So, what I’m wondering as I enjoy this opportunity to work at home ─ rather than drive to the meetings I would have been attending had they not been cancelled due to this snow day ─ is what Christmas surprises are in store for us this year?  What is it God wants to show us, to help us see, to enable us to experience this Christmas?  My guess is that whatever it is will not show up on the crawler at the bottom of our TV screen!  We will need to look for it.  We will need to pay attention so that we don’t miss it.  But I do believe that God does want us to receive a gift this Christmas.  God wants us to receive the precise gift that God has for us whatever that may be.  And God knows what that gift is.

It may be a fresh vision for our ministry. 
It may be a new awareness, a deep reminder of just how much God loves us. 
It may be the gift of another snow day so we can rest! 

But whatever it is I pray that we will receive it, that we will find in it the gift God intends, and we will be blessed.

Peace,
Bill

P.S.  This will be my last Castings for 2016, so have a blessed Christmas and a wonderful New Year!!

Thanksgiving Blessings

I remember as a teenager listening to Arlo Guthrie talking about the comparisons we make with others when we are feeling bad.  For instance, when we say to someone who is having a bad day or a difficult time, “Well, don’t feel so bad, at least you aren’t like so and so who….(you pick the appropriate difficult circumstance).”  While I’m not suggesting this is a very helpful way to comfort a person feeling low.  Arlo took the concept a little further.  He wondered aloud, “But what about the last guy?  Nobody’s got it worse than that guy.  Nobody in the whole world.”  It was kind of a provocative thought for me to take in, (especially at 16!).  Who has it the worst?  Who is the last guy, the last person?

Well at 60, I still don’t know if I could identify Arlo’s “last person.”  I’m not sure who that person might be today.  But the sad reality is that there is no shortage of candidates.  There are millions of children who are hungry, there are millions affected by deadly diseases, and even more tragic, millions more affected by diseases that are treatable, but who find themselves in places or situations where the medicines to help them are simply not available. There are homeless, lonely people all around us.  There are lots of “last” people in need.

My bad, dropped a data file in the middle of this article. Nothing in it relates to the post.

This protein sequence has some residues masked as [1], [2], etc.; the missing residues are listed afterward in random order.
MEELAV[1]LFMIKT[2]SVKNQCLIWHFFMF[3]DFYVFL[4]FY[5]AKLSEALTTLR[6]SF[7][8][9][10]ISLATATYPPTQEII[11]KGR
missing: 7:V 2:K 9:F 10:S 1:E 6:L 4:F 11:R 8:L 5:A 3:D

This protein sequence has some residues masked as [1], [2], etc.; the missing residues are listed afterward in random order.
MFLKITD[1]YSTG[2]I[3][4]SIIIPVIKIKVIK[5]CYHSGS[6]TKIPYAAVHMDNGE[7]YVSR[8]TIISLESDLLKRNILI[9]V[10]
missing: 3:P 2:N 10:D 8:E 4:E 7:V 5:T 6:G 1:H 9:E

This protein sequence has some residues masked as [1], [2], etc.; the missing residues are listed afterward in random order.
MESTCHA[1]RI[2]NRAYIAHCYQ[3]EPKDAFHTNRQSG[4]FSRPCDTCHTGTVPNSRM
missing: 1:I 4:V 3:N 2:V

At our house this week we with gather with 20 or so family members from a variety of places in the world, to celebrate Thanksgiving.  A wonderful and appropriate thing to do.  We will feast and laugh and have, what I trust will be, a rich time together.  And again, that’s a good thing!  Jesus feasted and celebrated at times, and it is my sincere hope that you will have some opportunity to be together with some special people in your life, sharing some level of feast and thanks giving for the gifts and the blessings of your life.

But as we give thanks, may we do so remembering the needs around us. May we do so with an eye towards those who find themselves, for a variety of reasons, and from a variety of perspectives, in that category of “lasts.”  May we take the opportunity in the days ahead, to find ways, as individuals, as congregations, as people who follow Jesus, to make a difference in the lives of the folks in need around us.  May we choose to engage the needs of those in all our spheres of influence with practical resources and with the love of Jesus Christ.  May we do it all so that our giving thanks tomorrow will not simply be an exercise in celebrating our blessings, but rather a fresh reminder that we are always blessed so that we might be a blessing to others.

Thanksgiving blessings to you all,
Bill

Jesus Taught us a Third Way of Thinking

A third way. It’s a concept that I like. Third way thinking says simply that very often there aren’t just two ways to go. There isn’t just a right or wrong, forward or backward, this way or that way option, but rather there is very often a third way we might follow as we deal with a given situation. The interesting thing about third way thinking is that most of the time it requires us to work a lot harder.

Two sided thinking is easy. It is clear. I’m right, you’re wrong. This is the way to go or that is the way to go and those are the only options. Two sided thinking by definition creates opposing, conflicting, perspectives. It is either this or that. Third way thinking requires us to go beyond the easy course of two sided conflict to discover a new alternative. It requires creativity and often humility. It demands that we push beyond what is easy to embrace that which may stretch us and cause us to find a way we never considered before.